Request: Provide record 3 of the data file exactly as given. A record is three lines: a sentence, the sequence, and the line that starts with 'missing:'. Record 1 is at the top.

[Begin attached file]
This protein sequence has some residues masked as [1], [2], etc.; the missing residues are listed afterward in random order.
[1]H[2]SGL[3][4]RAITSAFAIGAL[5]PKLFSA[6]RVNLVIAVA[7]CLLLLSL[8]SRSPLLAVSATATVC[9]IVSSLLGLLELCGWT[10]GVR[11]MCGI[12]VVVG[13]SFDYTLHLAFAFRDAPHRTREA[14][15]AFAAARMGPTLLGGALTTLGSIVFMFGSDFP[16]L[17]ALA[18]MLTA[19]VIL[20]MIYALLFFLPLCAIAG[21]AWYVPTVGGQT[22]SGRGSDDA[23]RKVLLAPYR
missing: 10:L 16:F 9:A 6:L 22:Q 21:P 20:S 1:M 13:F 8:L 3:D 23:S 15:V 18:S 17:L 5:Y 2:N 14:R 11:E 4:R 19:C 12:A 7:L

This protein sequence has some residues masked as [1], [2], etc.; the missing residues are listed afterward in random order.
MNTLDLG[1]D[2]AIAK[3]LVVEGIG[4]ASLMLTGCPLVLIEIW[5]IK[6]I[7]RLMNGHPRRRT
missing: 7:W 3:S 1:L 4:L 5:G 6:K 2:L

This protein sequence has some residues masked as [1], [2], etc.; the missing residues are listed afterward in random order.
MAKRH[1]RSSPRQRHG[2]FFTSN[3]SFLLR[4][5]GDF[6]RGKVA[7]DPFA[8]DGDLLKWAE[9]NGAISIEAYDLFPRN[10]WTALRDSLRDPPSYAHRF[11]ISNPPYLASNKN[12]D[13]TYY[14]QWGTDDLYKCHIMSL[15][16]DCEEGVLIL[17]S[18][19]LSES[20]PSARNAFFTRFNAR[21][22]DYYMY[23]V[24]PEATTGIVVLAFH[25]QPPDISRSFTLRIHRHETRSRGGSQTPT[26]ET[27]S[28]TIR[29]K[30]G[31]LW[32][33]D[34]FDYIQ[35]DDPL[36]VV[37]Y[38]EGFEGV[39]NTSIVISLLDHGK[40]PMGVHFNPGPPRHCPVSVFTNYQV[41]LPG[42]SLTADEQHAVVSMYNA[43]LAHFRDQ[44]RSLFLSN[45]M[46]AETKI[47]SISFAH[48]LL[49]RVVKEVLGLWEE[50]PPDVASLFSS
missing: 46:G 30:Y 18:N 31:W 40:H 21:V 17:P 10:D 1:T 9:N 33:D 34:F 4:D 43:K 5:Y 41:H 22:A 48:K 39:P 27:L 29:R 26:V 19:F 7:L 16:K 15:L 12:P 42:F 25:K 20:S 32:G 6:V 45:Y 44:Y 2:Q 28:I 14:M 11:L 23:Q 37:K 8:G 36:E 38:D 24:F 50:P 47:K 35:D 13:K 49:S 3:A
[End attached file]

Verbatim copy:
This protein sequence has some residues masked as [1], [2], etc.; the missing residues are listed afterward in random order.
MAKRH[1]RSSPRQRHG[2]FFTSN[3]SFLLR[4][5]GDF[6]RGKVA[7]DPFA[8]DGDLLKWAE[9]NGAISIEAYDLFPRN[10]WTALRDSLRDPPSYAHRF[11]ISNPPYLASNKN[12]D[13]TYY[14]QWGTDDLYKCHIMSL[15][16]DCEEGVLIL[17]S[18][19]LSES[20]PSARNAFFTRFNAR[21][22]DYYMY[23]V[24]PEATTGIVVLAFH[25]QPPDISRSFTLRIHRHETRSRGGSQTPT[26]ET[27]S[28]TIR[29]K[30]G[31]LW[32][33]D[34]FDYIQ[35]DDPL[36]VV[37]Y[38]EGFEGV[39]NTSIVISLLDHGK[40]PMGVHFNPGPPRHCPVSVFTNYQV[41]LPG[42]SLTADEQHAVVSMYNA[43]LAHFRDQ[44]RSLFLSN[45]M[46]AETKI[47]SISFAH[48]LL[49]RVVKEVLGLWEE[50]PPDVASLFSS
missing: 46:G 30:Y 18:N 31:W 40:H 21:V 17:P 10:D 1:T 9:N 33:D 34:F 4:D 43:K 5:Y 41:H 22:A 48:K 39:P 27:L 29:R 26:V 19:F 7:L 16:K 15:L 12:P 42:F 25:K 20:S 32:G 6:V 45:Y 44:Y 2:Q 28:I 14:M 11:L 23:Q 37:K 8:G 36:E 38:D 24:F 50:P 47:K 35:D 13:K 49:S 3:A